What are whole grains and why do we need them?

2022-12-08 11:42:54
What are whole grains and why do we need them?

A grain is considered to be “whole” when it contains all three parts of the original kernel: bran, endosperm and germ.

Bran is the fiber-filled outer layer of a grain kernel that is full of B vitamins and minerals. The endosperm is a starchy carbohydrate middle layer with some proteins and vitamins. And the germ is a nutrient-packed core with vitamins, healthy fats and other beneficial compounds.

Barley, brown rice, millet, oatmeal, wheat, rye, corn and spelt are all common whole grains. (Quinoa and buckwheat are technically seeds but are often classified as whole grains in diets.)

Whole wheat — including whole wheat flour — counts as a whole grain because it contains the three components, said Joanne Slavin, a professor of food science and nutrition at the University of Minnesota. White flour doesn’t count, she said, because it is milled in a way that removes the wheat bran and germ.

Whatever the source, whole grains are important to include in your diet because “they tend to be really nutrient- and fiber-rich,” said Maya Feller, a registered dietitian nutritionist based in Brooklyn.

High-fiber diets have been associated with a range of health benefits, including regulated cholesterol and blood sugar levels and improved digestion, she said. “Depending on the type of grain that you’re consuming, they can be a fantastic source of B vitamins,” she added, as well as essential amino acids like methionine and phenylalanine.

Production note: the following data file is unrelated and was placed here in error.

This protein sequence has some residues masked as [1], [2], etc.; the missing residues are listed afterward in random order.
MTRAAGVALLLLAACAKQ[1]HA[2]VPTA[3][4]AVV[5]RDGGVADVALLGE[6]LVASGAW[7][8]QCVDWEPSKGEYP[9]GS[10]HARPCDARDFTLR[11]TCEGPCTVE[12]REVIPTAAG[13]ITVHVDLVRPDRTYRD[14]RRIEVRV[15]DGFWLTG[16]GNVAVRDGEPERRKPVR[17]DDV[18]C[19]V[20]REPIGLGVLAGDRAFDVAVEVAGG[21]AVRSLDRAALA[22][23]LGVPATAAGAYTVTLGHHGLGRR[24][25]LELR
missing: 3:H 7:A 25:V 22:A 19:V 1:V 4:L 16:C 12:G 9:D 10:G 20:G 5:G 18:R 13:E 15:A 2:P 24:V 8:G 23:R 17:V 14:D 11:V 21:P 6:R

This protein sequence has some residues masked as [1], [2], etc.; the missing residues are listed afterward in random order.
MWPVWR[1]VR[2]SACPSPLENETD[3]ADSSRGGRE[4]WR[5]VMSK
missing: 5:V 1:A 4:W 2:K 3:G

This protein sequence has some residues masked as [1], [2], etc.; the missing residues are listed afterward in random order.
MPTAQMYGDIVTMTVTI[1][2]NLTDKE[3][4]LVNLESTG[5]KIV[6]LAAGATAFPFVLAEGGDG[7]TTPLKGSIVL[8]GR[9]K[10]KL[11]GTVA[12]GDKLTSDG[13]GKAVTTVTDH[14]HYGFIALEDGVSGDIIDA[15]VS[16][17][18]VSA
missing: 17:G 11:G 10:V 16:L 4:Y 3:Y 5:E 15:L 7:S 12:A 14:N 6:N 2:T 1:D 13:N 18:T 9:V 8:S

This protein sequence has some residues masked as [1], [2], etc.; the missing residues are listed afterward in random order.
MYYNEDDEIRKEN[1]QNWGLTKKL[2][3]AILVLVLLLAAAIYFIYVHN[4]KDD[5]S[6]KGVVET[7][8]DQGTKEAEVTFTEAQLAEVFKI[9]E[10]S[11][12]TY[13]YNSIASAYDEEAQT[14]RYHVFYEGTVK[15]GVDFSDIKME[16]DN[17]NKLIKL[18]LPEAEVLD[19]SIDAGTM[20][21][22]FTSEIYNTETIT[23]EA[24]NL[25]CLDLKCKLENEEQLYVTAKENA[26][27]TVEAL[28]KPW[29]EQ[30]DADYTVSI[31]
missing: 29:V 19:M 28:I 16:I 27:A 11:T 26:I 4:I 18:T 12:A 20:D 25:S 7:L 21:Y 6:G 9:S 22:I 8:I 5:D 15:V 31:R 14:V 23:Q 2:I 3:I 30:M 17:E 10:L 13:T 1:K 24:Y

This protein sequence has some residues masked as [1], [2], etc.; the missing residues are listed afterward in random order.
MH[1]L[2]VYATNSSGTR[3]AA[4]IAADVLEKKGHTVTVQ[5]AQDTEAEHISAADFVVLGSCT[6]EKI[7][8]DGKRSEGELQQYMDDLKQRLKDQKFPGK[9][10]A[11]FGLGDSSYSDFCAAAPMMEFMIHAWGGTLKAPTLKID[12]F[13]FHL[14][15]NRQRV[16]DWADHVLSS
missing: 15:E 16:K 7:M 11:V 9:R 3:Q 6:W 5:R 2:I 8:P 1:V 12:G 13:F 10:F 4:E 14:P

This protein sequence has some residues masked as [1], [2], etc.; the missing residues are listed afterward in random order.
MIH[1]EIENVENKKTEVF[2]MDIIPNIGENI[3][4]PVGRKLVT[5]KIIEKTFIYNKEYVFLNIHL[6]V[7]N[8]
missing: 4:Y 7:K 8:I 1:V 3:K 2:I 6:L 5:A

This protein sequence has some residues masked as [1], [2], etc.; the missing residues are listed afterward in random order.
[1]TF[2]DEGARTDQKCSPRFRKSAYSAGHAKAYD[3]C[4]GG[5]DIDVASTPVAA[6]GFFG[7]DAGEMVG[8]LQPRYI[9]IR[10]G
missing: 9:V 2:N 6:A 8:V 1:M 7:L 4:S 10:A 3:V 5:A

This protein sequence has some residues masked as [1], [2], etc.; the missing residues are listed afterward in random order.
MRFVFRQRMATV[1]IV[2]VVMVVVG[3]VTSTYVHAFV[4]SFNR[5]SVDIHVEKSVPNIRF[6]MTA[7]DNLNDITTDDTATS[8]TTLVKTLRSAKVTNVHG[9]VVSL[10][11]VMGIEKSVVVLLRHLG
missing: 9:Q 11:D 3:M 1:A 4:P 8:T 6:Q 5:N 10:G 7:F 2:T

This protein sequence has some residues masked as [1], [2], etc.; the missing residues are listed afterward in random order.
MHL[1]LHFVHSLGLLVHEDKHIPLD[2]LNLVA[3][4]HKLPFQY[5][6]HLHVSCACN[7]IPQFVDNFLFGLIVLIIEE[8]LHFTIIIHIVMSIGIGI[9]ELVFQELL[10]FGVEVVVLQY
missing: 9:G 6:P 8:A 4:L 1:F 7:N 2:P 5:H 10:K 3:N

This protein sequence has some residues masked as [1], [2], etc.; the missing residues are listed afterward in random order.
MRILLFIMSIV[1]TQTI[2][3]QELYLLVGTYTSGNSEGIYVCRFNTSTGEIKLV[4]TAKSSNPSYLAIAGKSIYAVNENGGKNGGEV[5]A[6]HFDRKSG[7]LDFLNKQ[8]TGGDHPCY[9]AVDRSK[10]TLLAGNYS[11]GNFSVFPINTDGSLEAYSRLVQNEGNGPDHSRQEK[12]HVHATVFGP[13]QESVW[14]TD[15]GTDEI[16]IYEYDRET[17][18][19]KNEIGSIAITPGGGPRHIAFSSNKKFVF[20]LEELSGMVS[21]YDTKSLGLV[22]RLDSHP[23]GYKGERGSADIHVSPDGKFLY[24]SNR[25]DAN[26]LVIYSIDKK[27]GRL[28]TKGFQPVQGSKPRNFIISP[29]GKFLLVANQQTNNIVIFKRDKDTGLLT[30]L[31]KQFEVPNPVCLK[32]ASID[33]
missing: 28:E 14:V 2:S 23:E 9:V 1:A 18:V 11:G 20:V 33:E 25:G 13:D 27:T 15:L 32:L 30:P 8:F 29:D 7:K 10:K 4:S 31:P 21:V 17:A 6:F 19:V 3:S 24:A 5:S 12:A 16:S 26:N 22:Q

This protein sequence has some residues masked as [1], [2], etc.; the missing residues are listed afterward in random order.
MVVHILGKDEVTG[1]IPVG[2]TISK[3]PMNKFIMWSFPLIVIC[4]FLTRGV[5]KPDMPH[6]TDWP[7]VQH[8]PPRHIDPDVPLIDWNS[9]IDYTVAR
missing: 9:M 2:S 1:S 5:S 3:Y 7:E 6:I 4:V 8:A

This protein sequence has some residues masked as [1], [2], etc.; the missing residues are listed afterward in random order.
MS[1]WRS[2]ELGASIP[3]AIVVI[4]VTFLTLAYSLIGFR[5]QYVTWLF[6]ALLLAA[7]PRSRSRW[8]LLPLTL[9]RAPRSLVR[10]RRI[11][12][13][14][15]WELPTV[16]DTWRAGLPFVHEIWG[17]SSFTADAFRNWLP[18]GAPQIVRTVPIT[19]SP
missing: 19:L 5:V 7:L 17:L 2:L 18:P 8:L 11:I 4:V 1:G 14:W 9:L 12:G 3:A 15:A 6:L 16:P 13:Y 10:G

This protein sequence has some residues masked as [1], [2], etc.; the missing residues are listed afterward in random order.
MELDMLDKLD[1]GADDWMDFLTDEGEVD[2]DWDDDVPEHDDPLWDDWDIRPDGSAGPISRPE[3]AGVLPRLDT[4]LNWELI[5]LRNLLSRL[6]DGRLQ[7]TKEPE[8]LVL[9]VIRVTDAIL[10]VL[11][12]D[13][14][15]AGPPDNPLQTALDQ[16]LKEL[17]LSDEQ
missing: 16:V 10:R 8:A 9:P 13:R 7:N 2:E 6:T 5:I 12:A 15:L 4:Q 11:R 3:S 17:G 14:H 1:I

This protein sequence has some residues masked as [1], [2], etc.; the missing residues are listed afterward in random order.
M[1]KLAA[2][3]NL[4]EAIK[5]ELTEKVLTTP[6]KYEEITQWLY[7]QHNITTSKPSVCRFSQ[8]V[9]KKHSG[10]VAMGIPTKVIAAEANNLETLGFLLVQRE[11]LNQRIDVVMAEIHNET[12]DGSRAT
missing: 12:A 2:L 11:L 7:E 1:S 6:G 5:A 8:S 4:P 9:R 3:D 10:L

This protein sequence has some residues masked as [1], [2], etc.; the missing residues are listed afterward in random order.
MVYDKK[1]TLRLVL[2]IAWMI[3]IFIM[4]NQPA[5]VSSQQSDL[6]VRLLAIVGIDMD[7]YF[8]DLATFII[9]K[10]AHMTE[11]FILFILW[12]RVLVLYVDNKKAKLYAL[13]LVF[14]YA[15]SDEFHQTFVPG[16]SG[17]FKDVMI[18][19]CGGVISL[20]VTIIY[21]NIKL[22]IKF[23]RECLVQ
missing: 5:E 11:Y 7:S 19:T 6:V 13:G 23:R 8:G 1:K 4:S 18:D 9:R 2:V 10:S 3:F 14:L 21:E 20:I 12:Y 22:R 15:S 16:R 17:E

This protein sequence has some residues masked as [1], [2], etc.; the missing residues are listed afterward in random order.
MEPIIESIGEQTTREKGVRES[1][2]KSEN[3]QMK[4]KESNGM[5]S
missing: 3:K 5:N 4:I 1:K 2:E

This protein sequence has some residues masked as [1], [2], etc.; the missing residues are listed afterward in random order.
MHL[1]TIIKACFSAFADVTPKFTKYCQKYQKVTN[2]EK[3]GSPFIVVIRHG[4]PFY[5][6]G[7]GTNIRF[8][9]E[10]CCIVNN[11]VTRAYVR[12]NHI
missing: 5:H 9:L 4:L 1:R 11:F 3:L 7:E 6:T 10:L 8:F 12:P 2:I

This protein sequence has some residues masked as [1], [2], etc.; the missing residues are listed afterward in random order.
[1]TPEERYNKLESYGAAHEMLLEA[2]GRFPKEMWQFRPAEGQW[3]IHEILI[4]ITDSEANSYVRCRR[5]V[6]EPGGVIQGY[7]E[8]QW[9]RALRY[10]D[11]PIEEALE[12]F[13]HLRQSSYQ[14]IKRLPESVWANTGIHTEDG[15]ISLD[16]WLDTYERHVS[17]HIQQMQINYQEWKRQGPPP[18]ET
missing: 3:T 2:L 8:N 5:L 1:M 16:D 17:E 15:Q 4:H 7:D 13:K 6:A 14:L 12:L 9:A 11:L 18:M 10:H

How much whole grain food do you need?

According to the Dietary Guidelines for Americans, at least half of the total grains you consume each day — which comes out to at least three servings, experts say — should be 100 percent whole grains. A slice of whole wheat bread, a half cup of cooked oatmeal and three cups of popped popcorn, in combination, would satisfy the daily requirement.

Tracking your consumption of whole grains can be confusing, experts say, because foods labeled “whole grain” or “whole wheat” are not required to be 100 percent whole grain. They also don’t have to disclose how many whole grains they provide per serving.

Even if you’re well-educated on the subject, it’s challenging to know if you’re meeting daily requirements because there are no strict regulations for how these foods are labeled.

When in doubt, go for the pure grain. The easiest way to be 100 percent sure that what you’re eating is whole grain is to purchase something that contains a whole grain as the only ingredient, like a bag of oats or brown rice.

The New York Times


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